MEXICO CITY, Mexico — On a sweaty May morning in this sprawling mountain capital, residents heard a painfully familiar warning on the radio and TV.
Air pollution was at dangerous levels, environmental authorities said. People were advised to stay indoors as much as possible and avoid exercise. Asthma sufferers should take particular care.
On the city streets, this pollution could be seen in dirty clouds hanging amid grid-locked traffic.
The “environmental pre-contingency” on May 9 was the fourth so far this year, compared to three in all of 2014. The warnings are a reminder of the long uphill battle against dirty air in North America’s largest city — which has been a laboratory for pollution in megacities around the planet.
This rise comes after years in which Mexico City air has been getting cleaner, thanks to concerted campaigns. But while some problems have been resolved, others appear.
One issue is that Mexico is getting steadily hotter, apparently due to global warming. Last year was the hottest in Mexico since records began, with average temperatures of 71.78 degrees Fahrenheit.
Higher temperatures mean that pollutants release faster into the air.
“The rate of emission of certain types of pollutants goes up. … Secondly, chemical reactions tend to be faster,” says Christopher Cappa at the Air Quality Research Center in Davis, California. “This makes existing problems more challenging.”
Last year, Stanford scientists published a paper predicting that global warming will increase air pollution levels in cities around the world. It highlighted Mexico, along with India, as places of particular concern.
Back in 1992, the United Nations declared the Mexican capital the world’s most polluted city. Birds dropped dead in mid flight, visibility was low, respiratory problems rampant.
However, a titanic effort reduced pollution drastically. Factories and a gas refinery were relocated, dirty old buses were replaced by an electric Metrobus system, leaded gas banned.
By 2010, when Mexico City hosted a UN climate change conference, it was hailed as a poster child for anti-pollution measures. Lead in the air had dropped by 90 percent over two decades, environmental authorities reported.
Yet despite the giant steps, pollution persists and is exacerbated by new problems, including the rising temperatures.
“The hottest times of the year are often when the pollution levels are most dangerous,” says Jose Agustin Garcia of Mexico’s Center for Atmosphere Science.
But Garcia cautions that other factors are also in the mix.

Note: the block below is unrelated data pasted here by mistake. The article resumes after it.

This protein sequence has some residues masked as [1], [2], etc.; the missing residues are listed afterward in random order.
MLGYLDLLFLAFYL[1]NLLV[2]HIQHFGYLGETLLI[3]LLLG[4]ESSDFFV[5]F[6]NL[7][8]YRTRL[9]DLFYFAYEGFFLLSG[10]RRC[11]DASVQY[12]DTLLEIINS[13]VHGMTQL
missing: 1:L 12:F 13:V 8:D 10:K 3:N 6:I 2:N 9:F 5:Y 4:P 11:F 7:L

While cars have gotten cleaner they have also gotten more numerous. There are now 275 cars per 1,000 people in Mexico, according to the World Bank. In the Mexico City urban sprawl with 20 million residents, this would mean about 5.5 million automobiles.
Mexico’s geography is also problematic. It is in a valley, which can trap pollution, and is more than 7,000 feet above sea level, so the sun hits with dangerous rays.
The chemical mix in the air not only includes ozone, carbon monoxide and nitrogen dioxide, but also anything from solvents released by house paints to perchlorates from fireworks.
Pollution also blows in from nearby cities like Toluca and Pachuca, where there are still many factories.
“Air is very democratic,” Garcia says. “The same air goes into rich and poor neighborhoods alike.”
Clouds of death
Clouds of dirty gases not only look horrible. They can also mean death.
A 2013 study by Mexico Competitiveness Institute found about 1,700 deaths in Mexico City were likely related to pollution in one year. It also caused 4,200 hospitalizations and 234,000 doctor’s appointments. Together, this cost the economy about 1.3 billion pesos or $850 million.
“While Mexico has made some progress, it still has a long way to go on cleaning up its air,” author Fatima Masse says.
The city needs to improve public transportation much more and clamp down on diesel-spitting transport trucks, she adds.
“The issue of clean air and issue of global warming are mixing together,” Masse says. “They are going have to be at the center of public policy in the years ahead.”
Mexico’s federal government recognizes this challenge — or at least it claims to.
In March, Mexico became the first developing nation to formally pledge to cut global warming pollution. It promised to cut greenhouse gas emissions by 22 percent by 2030.
Environment Minister Juan Jose Guerra said it would achieve this by shifting to produce a third of Mexico’s energy from renewable resources — up from just 3 percent now.
“It’s obvious that global warming is already a reality,” Guerra said. “It’s without a doubt the principal challenge for humanity in the 21st century.”